Ukrainian photo journalist Serhiy Nokolayev, dies in hospital after crossfire
March 3, Kiev: Ukranian photo journalist Serhiy Nokolayev has been killed during a heavy shelling on Saturday, while covering thethe fight between Ukranian troops and pro-Russia separatists in east Ukraine.
Nokolayev, who worked for the Kiev based daily Segodnya, was covering the conflict when he got between a crossfire in the village of Peski, just north east of the rebel-controlled city of Donetsk.
After this sad event The Committee to Protect Journalists has called on the Ukrainian government and pro-Russian separatists to ensure the safety of journalists covering the conflict in east Ukraine.”We call on all parties involved in the conflict in east Ukraine to do their utmost to protect the safety of journalists whose vital role is to report the news to the rest of the World,” CPJ Europe and Central Asia Program Coordinator Nina Ognianova said. “We are deeply saddened by the killing of Serhiy Nikolayev.”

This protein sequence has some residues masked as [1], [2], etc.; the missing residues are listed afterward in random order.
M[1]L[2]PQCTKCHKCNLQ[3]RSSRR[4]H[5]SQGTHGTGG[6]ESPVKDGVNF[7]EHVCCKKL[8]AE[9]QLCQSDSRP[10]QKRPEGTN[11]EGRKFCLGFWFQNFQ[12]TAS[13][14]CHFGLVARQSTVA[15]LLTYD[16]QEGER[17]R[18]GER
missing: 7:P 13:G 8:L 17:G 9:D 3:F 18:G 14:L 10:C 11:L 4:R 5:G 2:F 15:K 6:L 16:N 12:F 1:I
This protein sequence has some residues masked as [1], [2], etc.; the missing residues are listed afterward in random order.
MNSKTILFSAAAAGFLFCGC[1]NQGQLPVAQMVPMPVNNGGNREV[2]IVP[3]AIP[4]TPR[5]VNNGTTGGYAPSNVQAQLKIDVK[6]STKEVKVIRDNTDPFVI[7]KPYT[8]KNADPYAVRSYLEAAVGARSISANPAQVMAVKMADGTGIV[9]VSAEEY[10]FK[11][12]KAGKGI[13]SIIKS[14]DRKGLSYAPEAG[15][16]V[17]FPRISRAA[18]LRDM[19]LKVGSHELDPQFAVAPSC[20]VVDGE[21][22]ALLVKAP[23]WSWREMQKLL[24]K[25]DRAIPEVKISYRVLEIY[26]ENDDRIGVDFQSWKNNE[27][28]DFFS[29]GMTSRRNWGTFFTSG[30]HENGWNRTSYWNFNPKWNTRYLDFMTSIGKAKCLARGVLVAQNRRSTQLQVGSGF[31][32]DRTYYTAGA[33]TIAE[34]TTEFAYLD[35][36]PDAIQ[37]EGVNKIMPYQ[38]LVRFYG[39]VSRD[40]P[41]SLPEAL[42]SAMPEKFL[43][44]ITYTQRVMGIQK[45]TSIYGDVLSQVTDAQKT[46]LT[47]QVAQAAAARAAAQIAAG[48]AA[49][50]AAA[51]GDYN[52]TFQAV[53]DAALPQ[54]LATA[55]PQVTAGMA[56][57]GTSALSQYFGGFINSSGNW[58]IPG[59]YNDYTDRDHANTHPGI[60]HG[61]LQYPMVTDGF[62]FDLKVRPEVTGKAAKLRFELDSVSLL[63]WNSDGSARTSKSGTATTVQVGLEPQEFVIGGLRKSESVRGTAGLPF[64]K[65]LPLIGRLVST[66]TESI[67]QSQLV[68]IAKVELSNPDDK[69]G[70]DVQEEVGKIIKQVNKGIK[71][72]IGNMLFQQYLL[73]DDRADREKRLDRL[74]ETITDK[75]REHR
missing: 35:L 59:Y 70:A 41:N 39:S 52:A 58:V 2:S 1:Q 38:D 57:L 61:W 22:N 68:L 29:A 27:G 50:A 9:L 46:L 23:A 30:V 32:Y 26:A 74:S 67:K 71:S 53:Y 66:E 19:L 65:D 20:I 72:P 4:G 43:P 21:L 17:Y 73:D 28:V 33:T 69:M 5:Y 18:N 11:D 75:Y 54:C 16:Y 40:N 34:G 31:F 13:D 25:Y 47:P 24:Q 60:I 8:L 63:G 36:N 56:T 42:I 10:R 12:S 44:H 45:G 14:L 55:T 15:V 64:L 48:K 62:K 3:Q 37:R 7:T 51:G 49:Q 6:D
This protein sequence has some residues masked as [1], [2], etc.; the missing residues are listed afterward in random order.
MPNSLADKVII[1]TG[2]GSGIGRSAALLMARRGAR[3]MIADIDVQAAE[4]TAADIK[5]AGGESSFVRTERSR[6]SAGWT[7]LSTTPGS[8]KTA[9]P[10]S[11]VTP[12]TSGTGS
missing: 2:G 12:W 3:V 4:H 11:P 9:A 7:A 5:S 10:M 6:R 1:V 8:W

Nikolayev had been on assignment with his colleague Bogdan Rossinsky when what appeared to be a mortar shell exploded, according to Segodnya. Rossinsky escaped without serious injury, but Nikolayev later died in hospital, the paper reported.
CPJ in a statement issued on Monday evening stated that despite a ceasefire that began on February 15, fighting in east Ukraine has continued, according to news reports. Government troops and pro-Russia rebels had started removing heavy weapons from the front line but clashes around key areas, such as Donetsk airport, have continued
Nikolayev had worked for Segodnya since April 2008, and he has covered the conflict and unrest in Iran, Somalia, and Libya and in 2013, he held an exhibition of his work, focusing on the impact of war on children, titled “A childhood not for children.”
In a statement, Segodnya editor-in-chief Olga Guk described the 43-year-old photographer as “a genius of reportage.” Guk added: “He would go with his camera into the fire so that he could show life as it happened. He did not spare himself. He was the bravest of professionals.”
The Oslo Times